The West Palm Beach VA Medical Center is reopened after FBI agents announced that a 59-year-old US veteran had opened fire in the emergency room on Wednesday night.
They said that the patient, a double amputee attached to a wheelchair, had shot a doctor at the back of the neck and that another bullet had injured an emergency worker.
The armed suspect, Larry Ray Bon, is in custody.
The incident now highlights the issue of safety and the measures to be taken to ensure the safety of staff and patients.
Alisha Darcy served in the US Navy from 2002 to 2004 and claims to have worked for the VA center where the shooting took place for nine years before resigning in November 2018.
She told CBS12 that she was still worried about how easy it was to get in and out of the facility. She said it was enough for the identity of your veteran or your driver's license to be clear.
"There is absolutely no metal detector in the room," she said. "There is really no security; it's really a haven for veterans.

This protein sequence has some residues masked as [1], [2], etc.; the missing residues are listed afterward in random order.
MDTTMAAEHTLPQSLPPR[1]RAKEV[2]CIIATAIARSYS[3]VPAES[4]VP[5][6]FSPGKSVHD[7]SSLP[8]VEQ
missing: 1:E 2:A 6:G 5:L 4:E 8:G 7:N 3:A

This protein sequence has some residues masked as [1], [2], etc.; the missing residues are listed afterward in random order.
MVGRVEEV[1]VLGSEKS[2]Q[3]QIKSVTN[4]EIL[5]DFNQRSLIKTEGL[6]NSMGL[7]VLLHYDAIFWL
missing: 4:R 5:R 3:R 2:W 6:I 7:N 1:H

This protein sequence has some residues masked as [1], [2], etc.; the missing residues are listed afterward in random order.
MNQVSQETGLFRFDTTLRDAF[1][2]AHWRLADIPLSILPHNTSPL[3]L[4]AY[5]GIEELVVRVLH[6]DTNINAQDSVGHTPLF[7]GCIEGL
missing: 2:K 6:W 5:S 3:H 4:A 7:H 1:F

Darcy said that, unfortunately, she was not surprised by the news of the shooting on Wednesday.
"You can slip in and bring anything, provided that it is hidden in a bag, because no one will check," she said.
Although Darcy is no longer working for the VA, she said she always went there for treatment and hoped to find a balance in safety.
"More needs to be done to keep staff safe, and if staff members can stay safe, patients can stay safe. And how important security is that your personal freedoms are taken away from you, "she said.
On Thursday, at 11:30 am, we contacted the VA Medical Facility spokesperson by e-mail and phone for more details on their exact security protocols and any planned changes.
They announced their intention to issue a statement soon.